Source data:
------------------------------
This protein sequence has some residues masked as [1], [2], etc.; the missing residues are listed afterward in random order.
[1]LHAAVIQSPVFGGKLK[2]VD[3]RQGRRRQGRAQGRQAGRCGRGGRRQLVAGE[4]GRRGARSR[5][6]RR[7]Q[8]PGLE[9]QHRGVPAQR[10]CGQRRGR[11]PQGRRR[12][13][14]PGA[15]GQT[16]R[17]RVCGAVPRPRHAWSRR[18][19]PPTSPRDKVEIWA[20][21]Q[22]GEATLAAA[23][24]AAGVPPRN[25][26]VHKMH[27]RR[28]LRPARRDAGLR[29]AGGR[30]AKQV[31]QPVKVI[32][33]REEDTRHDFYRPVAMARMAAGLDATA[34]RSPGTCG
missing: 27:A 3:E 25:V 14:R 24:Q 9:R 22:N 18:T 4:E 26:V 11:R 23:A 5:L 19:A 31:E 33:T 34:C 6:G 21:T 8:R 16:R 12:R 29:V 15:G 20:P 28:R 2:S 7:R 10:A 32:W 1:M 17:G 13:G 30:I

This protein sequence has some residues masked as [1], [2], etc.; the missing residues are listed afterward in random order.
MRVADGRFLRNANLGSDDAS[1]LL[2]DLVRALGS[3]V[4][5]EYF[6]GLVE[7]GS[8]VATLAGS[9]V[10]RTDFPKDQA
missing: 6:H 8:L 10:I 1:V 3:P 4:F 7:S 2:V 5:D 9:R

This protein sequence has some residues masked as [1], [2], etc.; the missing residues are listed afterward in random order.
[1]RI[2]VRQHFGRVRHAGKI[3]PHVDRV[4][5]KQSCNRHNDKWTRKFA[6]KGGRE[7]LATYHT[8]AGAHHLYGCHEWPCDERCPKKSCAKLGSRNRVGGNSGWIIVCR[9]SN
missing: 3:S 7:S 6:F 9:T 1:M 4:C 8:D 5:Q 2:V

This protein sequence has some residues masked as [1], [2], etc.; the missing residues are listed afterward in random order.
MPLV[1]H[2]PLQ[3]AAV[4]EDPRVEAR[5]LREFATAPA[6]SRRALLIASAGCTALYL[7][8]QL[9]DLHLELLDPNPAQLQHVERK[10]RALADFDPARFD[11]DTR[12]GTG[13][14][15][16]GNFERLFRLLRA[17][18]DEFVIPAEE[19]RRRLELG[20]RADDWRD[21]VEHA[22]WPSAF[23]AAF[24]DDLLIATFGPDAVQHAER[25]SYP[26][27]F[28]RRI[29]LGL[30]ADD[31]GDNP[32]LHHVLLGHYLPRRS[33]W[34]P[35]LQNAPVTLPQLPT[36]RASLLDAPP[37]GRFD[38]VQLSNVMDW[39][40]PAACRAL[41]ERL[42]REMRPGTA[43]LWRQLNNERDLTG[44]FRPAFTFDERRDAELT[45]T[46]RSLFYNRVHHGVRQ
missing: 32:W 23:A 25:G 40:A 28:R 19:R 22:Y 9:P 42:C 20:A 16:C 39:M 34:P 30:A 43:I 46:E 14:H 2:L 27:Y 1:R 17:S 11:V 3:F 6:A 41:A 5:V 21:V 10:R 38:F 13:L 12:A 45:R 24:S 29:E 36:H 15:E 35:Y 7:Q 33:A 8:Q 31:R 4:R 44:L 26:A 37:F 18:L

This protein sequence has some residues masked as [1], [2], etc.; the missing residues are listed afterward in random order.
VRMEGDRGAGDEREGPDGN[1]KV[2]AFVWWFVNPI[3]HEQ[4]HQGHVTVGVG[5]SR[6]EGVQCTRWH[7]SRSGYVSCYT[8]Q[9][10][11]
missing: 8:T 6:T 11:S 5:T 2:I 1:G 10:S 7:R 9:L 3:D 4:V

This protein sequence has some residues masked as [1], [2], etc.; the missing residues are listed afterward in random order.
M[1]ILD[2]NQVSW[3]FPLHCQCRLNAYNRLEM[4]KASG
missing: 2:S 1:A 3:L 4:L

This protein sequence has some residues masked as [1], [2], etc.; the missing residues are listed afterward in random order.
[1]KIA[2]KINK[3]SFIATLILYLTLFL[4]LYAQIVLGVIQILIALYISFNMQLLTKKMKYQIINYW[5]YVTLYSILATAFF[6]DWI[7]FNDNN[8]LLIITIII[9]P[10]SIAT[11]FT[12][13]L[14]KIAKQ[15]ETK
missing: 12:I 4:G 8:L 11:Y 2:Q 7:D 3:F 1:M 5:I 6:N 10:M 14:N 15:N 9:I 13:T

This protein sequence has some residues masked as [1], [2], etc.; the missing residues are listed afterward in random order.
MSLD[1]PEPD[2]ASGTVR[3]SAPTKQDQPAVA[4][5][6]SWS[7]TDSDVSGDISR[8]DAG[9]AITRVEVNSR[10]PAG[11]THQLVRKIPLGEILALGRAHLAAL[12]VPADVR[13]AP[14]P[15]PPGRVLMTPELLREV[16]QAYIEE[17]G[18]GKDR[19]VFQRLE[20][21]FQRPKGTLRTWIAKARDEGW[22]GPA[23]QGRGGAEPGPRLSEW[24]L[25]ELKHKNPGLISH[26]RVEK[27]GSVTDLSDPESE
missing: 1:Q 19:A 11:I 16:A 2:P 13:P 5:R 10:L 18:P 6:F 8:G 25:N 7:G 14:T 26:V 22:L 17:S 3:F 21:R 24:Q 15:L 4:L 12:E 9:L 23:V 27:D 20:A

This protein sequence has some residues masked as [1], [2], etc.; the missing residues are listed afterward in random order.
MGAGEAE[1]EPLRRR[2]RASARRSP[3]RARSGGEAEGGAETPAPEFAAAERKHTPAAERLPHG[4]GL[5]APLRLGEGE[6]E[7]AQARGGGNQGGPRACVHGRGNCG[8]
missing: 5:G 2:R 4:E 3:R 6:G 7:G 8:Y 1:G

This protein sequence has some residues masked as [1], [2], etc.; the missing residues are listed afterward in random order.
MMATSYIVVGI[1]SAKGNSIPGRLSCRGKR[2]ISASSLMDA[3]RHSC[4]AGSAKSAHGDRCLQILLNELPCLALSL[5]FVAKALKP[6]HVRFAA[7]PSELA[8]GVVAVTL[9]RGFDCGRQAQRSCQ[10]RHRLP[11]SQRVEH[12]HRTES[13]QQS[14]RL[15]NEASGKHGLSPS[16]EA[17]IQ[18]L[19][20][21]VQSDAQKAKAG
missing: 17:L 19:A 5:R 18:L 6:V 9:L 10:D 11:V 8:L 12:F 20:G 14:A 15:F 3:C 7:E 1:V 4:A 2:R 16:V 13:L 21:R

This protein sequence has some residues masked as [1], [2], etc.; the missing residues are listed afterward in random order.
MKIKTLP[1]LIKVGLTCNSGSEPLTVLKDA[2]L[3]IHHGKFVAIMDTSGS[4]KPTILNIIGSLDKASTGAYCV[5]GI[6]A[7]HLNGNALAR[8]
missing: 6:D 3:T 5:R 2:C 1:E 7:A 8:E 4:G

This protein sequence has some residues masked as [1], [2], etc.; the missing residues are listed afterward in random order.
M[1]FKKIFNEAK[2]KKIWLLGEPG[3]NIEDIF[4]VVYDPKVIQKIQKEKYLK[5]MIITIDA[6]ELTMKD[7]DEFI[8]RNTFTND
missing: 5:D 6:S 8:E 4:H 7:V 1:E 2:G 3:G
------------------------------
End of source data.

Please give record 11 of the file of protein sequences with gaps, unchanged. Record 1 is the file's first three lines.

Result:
This protein sequence has some residues masked as [1], [2], etc.; the missing residues are listed afterward in random order.
MKIKTLP[1]LIKVGLTCNSGSEPLTVLKDA[2]L[3]IHHGKFVAIMDTSGS[4]KPTILNIIGSLDKASTGAYCV[5]GI[6]A[7]HLNGNALAR[8]
missing: 6:D 3:T 5:R 2:C 1:E 7:A 8:E 4:G